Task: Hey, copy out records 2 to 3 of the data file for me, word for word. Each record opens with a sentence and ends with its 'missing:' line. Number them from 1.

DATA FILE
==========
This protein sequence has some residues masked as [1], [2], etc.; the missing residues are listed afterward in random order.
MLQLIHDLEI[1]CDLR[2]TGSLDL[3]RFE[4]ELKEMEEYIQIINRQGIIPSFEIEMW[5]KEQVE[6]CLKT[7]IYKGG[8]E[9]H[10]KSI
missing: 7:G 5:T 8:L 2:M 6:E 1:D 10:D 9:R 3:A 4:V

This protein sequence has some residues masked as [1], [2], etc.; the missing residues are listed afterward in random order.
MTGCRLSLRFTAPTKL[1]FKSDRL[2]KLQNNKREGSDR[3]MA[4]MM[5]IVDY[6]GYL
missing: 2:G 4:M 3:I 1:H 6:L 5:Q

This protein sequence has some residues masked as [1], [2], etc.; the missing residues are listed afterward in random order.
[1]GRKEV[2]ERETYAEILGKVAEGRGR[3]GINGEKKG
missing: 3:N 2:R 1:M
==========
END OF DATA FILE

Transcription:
This protein sequence has some residues masked as [1], [2], etc.; the missing residues are listed afterward in random order.
MTGCRLSLRFTAPTKL[1]FKSDRL[2]KLQNNKREGSDR[3]MA[4]MM[5]IVDY[6]GYL
missing: 2:G 4:M 3:I 1:H 6:L 5:Q

This protein sequence has some residues masked as [1], [2], etc.; the missing residues are listed afterward in random order.
[1]GRKEV[2]ERETYAEILGKVAEGRGR[3]GINGEKKG
missing: 3:N 2:R 1:M